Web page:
But environmentalists and civil society have expressed concern that the target is voluntary and also about many other points in the text, including the weakening of access to financial assistance for vulnerable nations, the omission of specific dates for carbon cuts, and the failure to address military carbon emissions. The U.S. military alone uses $20 billion of energy a year—more than any other single U.S. consumer.
Well, to talk more about what’s in the latest draft text and what’s been left out, we’re joined by three guests. Chee Yoke Ling is with us, legal adviser to the Third World Network. She is based in Beijing. Kandi Mossett is an indigenous activist from North Dakota and an organizer with the Indigenous Environmental Network. And Ruth Nyambura also joins us, a Kenyan political ecologist.
We welcome you all to Democracy Now! Let’s begin with Chee Yoke Ling. Tell us about this latest draft that is working towards the final document.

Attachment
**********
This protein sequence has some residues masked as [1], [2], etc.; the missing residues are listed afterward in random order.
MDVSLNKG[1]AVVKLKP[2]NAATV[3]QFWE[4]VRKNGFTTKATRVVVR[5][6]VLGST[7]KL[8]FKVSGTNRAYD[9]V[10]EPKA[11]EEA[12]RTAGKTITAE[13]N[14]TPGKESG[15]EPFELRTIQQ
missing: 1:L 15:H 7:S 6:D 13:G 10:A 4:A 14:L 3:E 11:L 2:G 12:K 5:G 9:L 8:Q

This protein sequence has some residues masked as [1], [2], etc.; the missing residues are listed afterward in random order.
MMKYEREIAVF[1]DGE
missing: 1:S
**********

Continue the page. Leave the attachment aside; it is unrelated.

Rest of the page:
CHEE YOKE LING: We are, in the climate justice movement, extremely disappointed with this latest draft, because we are actually here to have a Paris agreement to step up the implementation of our climate actions. And what actually governs climate actions for the countries of the world in the United Nations is already a treaty that exists, so the United Nation Climate Change Convention is a treaty that’s been around for more than 20 years. And we are here in Paris trying to reach an agreement to actually step up implementation. So if we look at what countries have agreed to do more than 20 years ago, then for what we are calling today, they scale up action, this actually—a very important principle is historical responsibility, because the global warming we see today is the result of accumulated greenhouse gases. And scientists—this is a scientific point. I think we need to stress that. So that’s why the convention, the U.N. treaty, says we must have [inaudible] have to do more of the share of cutting emissions, and then developing countries avoid emissions as—you know, in the same developmental pathway, and do more—